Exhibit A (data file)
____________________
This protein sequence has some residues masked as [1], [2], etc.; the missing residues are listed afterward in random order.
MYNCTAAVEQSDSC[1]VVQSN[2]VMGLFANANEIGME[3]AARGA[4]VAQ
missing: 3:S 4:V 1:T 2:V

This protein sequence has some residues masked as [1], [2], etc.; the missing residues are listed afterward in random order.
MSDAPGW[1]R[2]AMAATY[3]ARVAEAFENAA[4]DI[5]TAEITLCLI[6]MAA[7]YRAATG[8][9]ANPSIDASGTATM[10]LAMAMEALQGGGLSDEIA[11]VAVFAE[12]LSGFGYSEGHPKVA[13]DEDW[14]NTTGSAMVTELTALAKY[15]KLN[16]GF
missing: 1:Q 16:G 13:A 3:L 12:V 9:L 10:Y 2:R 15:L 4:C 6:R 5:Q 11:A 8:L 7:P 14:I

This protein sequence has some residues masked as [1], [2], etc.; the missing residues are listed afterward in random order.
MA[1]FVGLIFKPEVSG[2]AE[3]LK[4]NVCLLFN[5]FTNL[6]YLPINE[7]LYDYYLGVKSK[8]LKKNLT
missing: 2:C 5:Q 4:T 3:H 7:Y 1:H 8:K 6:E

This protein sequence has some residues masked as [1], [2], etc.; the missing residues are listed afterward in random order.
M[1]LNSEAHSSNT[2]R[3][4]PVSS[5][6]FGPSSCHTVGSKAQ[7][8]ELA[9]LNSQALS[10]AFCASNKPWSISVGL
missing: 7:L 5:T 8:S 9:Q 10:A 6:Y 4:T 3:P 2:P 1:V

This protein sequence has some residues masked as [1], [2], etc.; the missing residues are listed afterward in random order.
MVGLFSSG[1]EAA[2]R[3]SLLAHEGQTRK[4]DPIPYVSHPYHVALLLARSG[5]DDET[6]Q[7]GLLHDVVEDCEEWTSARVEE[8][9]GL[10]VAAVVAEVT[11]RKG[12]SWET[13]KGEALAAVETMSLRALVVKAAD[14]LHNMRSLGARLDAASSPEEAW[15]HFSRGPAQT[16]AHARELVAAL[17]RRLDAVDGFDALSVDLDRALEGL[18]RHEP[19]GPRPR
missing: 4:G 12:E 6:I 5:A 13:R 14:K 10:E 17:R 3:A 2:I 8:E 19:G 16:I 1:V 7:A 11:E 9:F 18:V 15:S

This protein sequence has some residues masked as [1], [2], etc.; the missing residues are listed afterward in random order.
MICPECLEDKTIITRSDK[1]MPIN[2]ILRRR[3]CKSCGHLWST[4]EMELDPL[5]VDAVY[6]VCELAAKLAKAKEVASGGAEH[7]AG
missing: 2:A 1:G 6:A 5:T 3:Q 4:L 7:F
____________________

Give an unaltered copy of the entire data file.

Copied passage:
This protein sequence has some residues masked as [1], [2], etc.; the missing residues are listed afterward in random order.
MYNCTAAVEQSDSC[1]VVQSN[2]VMGLFANANEIGME[3]AARGA[4]VAQ
missing: 3:S 4:V 1:T 2:V

This protein sequence has some residues masked as [1], [2], etc.; the missing residues are listed afterward in random order.
MSDAPGW[1]R[2]AMAATY[3]ARVAEAFENAA[4]DI[5]TAEITLCLI[6]MAA[7]YRAATG[8][9]ANPSIDASGTATM[10]LAMAMEALQGGGLSDEIA[11]VAVFAE[12]LSGFGYSEGHPKVA[13]DEDW[14]NTTGSAMVTELTALAKY[15]KLN[16]GF
missing: 1:Q 16:G 13:A 3:L 12:V 9:L 10:Y 2:R 15:L 4:C 6:R 5:Q 11:A 8:L 7:P 14:I

This protein sequence has some residues masked as [1], [2], etc.; the missing residues are listed afterward in random order.
MA[1]FVGLIFKPEVSG[2]AE[3]LK[4]NVCLLFN[5]FTNL[6]YLPINE[7]LYDYYLGVKSK[8]LKKNLT
missing: 2:C 5:Q 4:T 3:H 7:Y 1:H 8:K 6:E

This protein sequence has some residues masked as [1], [2], etc.; the missing residues are listed afterward in random order.
M[1]LNSEAHSSNT[2]R[3][4]PVSS[5][6]FGPSSCHTVGSKAQ[7][8]ELA[9]LNSQALS[10]AFCASNKPWSISVGL
missing: 7:L 5:T 8:S 9:Q 10:A 6:Y 4:T 3:P 2:P 1:V

This protein sequence has some residues masked as [1], [2], etc.; the missing residues are listed afterward in random order.
MVGLFSSG[1]EAA[2]R[3]SLLAHEGQTRK[4]DPIPYVSHPYHVALLLARSG[5]DDET[6]Q[7]GLLHDVVEDCEEWTSARVEE[8][9]GL[10]VAAVVAEVT[11]RKG[12]SWET[13]KGEALAAVETMSLRALVVKAAD[14]LHNMRSLGARLDAASSPEEAW[15]HFSRGPAQT[16]AHARELVAAL[17]RRLDAVDGFDALSVDLDRALEGL[18]RHEP[19]GPRPR
missing: 4:G 12:E 6:I 5:A 13:R 14:K 10:E 17:R 3:A 2:I 8:E 19:G 16:I 1:V 7:A 11:E 9:F 18:V 15:S

This protein sequence has some residues masked as [1], [2], etc.; the missing residues are listed afterward in random order.
MICPECLEDKTIITRSDK[1]MPIN[2]ILRRR[3]CKSCGHLWST[4]EMELDPL[5]VDAVY[6]VCELAAKLAKAKEVASGGAEH[7]AG
missing: 2:A 1:G 6:A 5:T 3:Q 4:L 7:F